- The supply chain issues will likely persist for the next six months to a year, possibly even longer, according to experts.
Earlier this year, when the outbreaks from the Delta variant began to peak, it worsened the already beleaguered global semiconductor supply chain, disrupting more businesses than when the pandemic first happened in 2020. Countries and companies around the world were scrambling to avoid further losses, with most pursuing semiconductor self-sufficiency.
Many had envisioned that by the end of this year, there would be some light at the end of the tunnel especially with it comes to the global supply chain crisis–barring unforeseen circumstances of course. Then came the latest Covid-19 variant–Omicron. No doubt, supply chains are opening up. However, experts reckon that it is much slower than anticipated.
In short, a hiccup like Omicron may easily cause backsliding. In fact, According to experts, it is a “perfect storm”, with a mix of supply shortages, high energy prices, high food prices, inflation, supply-chain crises, semiconductor shortages, and fears of a possible global recession.
How did the semiconductor supply chain crisis start?
Looking back, between late last year and earlier this year, the shortage was partly due to stronger demand for more advanced chips from the consumer electronics and computer industry through Covid-19. Demands from consumer products weren’t the only factor.
By mid-2020 onwards, there was a surge in demand for semiconductor content in the auto industry, driven by the adoption of technologies such as driver assistance systems and autonomous driving. In fact, Intel projects that semiconductors will account for over 20% of the input costs for new premium cars, up from 4% in 2019.
To top it off, these chips, which function as the brains of our electronics, are the lifeblood of modern society, and even before the pandemic, demand for them exceeded supply. Therefore, it is not surprising that manufacturers are struggling to keep pace, especially given how the pandemic that led to a global lockdown has exposed pressure points in the global chip supply chain.
What’s still causing the global semiconductor shortage?
As it has been made apparent by now, the vast majority of manufacturing is being carried out by two companies in East Asia – Taiwan’s TSMC and South Korea’s Samsung. These foundries manufacture as much as 70% of the world’s semiconductors. Although these chips were an American invention, the number of US manufacturers currently creating them has declined severely. In 1990, 37% of chips were made in America and by 2020, that number was only 12%.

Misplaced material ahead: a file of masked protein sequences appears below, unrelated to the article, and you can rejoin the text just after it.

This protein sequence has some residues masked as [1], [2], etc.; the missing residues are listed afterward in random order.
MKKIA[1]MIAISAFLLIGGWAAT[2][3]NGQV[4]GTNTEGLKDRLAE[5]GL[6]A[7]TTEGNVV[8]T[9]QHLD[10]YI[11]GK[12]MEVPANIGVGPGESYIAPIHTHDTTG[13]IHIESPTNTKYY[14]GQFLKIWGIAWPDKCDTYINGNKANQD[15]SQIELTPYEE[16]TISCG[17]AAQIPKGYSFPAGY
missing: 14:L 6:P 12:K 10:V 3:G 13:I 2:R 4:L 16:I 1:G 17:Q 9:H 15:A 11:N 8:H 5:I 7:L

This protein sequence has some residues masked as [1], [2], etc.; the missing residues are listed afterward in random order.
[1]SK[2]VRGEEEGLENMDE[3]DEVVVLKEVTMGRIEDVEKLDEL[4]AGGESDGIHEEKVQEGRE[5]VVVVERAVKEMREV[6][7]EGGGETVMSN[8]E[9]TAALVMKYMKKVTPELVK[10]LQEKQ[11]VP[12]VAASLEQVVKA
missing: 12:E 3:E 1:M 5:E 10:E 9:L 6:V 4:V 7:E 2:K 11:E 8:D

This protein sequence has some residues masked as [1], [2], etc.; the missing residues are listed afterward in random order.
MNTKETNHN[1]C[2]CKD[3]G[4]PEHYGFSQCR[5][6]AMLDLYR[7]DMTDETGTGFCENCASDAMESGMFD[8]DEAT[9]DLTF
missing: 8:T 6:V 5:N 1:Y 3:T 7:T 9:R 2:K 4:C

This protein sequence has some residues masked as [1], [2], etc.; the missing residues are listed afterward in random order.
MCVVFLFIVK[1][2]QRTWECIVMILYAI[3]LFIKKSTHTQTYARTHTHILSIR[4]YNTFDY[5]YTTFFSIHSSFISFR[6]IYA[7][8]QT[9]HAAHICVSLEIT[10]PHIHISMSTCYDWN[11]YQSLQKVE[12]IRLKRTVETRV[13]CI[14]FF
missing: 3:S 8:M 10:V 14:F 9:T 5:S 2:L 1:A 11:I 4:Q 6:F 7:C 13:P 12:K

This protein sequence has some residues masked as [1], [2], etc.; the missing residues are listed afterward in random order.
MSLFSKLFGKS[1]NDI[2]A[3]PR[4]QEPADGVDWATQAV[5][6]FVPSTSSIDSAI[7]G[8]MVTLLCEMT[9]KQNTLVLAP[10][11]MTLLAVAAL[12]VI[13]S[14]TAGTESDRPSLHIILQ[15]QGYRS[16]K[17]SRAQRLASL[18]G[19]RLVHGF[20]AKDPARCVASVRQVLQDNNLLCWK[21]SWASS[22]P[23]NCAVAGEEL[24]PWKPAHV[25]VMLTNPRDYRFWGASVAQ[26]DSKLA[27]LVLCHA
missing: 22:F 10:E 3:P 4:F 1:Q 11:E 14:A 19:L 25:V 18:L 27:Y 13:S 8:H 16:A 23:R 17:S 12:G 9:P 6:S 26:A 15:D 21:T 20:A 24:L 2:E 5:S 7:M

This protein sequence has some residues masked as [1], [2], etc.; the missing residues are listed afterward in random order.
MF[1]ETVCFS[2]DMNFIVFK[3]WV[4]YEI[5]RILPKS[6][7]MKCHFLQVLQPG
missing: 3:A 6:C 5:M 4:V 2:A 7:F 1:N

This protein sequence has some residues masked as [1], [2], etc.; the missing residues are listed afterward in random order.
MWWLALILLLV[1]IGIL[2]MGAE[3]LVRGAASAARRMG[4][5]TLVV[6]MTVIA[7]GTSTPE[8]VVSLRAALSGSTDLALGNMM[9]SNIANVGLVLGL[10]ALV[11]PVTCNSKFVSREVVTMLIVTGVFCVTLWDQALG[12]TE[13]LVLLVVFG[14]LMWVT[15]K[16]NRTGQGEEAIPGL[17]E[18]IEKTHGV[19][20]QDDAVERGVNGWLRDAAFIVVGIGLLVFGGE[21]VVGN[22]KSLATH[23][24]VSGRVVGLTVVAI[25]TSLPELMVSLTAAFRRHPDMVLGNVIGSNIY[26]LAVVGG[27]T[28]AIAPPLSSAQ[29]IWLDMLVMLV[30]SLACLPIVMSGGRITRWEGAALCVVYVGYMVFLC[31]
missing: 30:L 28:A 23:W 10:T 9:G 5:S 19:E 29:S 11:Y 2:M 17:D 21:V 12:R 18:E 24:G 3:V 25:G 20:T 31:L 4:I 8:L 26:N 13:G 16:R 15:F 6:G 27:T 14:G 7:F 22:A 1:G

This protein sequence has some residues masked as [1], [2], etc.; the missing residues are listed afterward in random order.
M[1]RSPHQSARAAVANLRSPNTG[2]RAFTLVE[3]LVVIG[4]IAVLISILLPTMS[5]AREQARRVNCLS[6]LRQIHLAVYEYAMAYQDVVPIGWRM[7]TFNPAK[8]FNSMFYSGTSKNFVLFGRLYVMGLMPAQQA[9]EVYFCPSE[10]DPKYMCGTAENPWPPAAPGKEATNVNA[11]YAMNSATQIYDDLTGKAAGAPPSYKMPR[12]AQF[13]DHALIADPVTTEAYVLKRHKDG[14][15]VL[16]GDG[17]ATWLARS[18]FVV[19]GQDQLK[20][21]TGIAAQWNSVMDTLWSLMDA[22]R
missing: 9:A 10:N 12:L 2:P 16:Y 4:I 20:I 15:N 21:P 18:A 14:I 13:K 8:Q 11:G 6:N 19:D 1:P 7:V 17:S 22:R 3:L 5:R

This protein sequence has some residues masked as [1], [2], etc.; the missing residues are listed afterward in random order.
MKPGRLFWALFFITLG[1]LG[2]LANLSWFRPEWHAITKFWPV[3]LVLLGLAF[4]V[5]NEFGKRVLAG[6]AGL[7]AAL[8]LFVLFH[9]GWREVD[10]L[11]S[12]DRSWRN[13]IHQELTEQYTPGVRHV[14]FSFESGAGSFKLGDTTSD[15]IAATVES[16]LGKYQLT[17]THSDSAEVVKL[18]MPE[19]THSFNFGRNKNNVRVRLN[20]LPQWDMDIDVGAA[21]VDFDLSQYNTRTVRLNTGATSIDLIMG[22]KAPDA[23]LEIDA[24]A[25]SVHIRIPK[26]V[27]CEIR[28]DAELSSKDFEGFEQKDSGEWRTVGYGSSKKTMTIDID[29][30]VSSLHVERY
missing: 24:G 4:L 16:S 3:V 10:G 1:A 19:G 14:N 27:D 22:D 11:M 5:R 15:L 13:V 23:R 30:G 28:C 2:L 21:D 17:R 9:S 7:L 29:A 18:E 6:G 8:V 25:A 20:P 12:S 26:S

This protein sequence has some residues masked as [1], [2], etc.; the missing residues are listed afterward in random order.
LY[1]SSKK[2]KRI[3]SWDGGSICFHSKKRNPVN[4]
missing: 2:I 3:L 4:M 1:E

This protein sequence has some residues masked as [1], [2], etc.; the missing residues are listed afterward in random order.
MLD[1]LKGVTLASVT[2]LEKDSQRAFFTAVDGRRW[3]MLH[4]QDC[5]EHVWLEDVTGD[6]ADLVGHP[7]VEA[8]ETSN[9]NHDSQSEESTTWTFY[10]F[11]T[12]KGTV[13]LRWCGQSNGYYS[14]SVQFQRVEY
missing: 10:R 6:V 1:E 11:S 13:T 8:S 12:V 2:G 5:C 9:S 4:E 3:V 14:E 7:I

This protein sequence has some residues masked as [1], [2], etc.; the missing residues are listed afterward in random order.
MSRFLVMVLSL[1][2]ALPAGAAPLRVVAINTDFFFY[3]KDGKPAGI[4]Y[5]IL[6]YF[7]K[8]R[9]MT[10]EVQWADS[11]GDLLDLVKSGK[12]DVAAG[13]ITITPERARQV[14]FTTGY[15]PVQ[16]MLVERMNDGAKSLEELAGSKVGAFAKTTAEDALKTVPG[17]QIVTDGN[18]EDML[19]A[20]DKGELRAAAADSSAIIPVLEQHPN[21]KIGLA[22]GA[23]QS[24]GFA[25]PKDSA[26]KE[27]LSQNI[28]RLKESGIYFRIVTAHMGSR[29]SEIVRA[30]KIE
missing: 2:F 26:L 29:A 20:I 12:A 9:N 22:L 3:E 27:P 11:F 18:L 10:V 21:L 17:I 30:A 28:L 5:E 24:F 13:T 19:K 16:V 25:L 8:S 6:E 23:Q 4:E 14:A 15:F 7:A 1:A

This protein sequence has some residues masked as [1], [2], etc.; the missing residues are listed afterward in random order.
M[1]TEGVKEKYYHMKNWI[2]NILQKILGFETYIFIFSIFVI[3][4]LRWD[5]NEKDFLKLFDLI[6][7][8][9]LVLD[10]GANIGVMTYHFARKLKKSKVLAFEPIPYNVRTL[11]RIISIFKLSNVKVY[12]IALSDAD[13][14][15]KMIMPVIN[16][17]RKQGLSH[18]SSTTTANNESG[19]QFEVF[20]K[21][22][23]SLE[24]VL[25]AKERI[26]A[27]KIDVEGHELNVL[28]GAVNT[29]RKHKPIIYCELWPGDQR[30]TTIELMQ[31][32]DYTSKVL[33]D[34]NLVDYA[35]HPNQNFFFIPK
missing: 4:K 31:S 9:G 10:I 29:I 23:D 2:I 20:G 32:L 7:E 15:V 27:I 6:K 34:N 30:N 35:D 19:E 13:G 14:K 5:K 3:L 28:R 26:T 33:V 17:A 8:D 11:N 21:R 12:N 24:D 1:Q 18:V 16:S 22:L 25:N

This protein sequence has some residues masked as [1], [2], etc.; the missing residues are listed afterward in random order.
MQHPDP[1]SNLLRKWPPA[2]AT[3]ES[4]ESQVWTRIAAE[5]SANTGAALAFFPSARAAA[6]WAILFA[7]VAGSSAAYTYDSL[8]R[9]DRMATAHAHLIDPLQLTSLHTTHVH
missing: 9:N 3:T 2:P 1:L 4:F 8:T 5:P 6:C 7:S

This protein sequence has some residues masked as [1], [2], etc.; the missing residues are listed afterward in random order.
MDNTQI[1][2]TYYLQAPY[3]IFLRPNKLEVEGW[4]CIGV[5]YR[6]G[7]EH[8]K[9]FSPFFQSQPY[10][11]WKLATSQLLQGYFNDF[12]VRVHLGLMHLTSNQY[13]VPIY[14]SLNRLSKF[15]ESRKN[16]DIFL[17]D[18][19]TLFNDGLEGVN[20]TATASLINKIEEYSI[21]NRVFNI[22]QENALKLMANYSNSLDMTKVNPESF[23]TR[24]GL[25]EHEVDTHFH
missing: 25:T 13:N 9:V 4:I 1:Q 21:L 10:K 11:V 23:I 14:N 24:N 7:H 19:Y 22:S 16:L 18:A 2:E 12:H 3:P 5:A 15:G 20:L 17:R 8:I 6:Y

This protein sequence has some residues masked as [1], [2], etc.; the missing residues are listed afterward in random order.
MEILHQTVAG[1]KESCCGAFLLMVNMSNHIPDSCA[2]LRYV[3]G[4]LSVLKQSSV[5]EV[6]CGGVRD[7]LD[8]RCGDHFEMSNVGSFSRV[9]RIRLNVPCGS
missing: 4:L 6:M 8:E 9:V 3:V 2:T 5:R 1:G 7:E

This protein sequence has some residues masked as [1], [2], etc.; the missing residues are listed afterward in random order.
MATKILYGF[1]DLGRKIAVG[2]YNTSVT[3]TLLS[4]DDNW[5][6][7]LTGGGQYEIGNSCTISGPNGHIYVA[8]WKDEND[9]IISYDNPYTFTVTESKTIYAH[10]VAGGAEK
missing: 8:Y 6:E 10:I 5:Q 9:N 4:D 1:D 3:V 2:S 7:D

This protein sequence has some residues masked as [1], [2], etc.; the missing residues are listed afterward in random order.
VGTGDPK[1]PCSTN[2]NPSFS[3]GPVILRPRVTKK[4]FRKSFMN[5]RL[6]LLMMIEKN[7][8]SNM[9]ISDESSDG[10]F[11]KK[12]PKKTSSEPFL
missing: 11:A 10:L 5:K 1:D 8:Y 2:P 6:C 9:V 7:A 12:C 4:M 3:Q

What makes matters worse is the high entry barriers into semiconductor manufacturing, in most parts of the world. Aside from a steep learning curve required to set up a semiconductor foundry, it entails an upfront investment of US$10-$12 billion, which is further exacerbated by the need to spend at least three years to prepare to become production-ready. Even then, it would be almost impossible for a new foundry’s chip yields to match those of the incumbents.
As said by experts, chips rapidly become obsolete and price pressures are a major problem in the tech sector, putting risk to profitability. That is why it only made sense for a handful of large players to invest in manufacturing capabilities as those companies are capable of spreading those costs and risks across a large base of customers.
Is the end in sight?
The recent holiday shopping season which has forced major ports to expand operations has eventually made supply chain a central political issue. It eventually became a key factor in rising inflation. According to maritime research firm Drewry, the crunch on container capacity could last until Q4 2022 while shortages of key components, including semiconductors, could take even longer to resolve.
To sum it up, the supply chain issues are likely to last for many more months — if not years. What could make matters more complicated is how, inevitably, demand for semiconductors will continue seeing an uptake as more industries are transforming digitally.
That has in fact been the case for the last couple of months which led chip makers and governments to build more capacity into supply chains. Beyond the factory floor, the World Economic Forum highlighted that organizations are also seen stepping up their efforts to move past the single-node relationships that had come to define the lean supply chain model pre-pandemic.
30 March 2023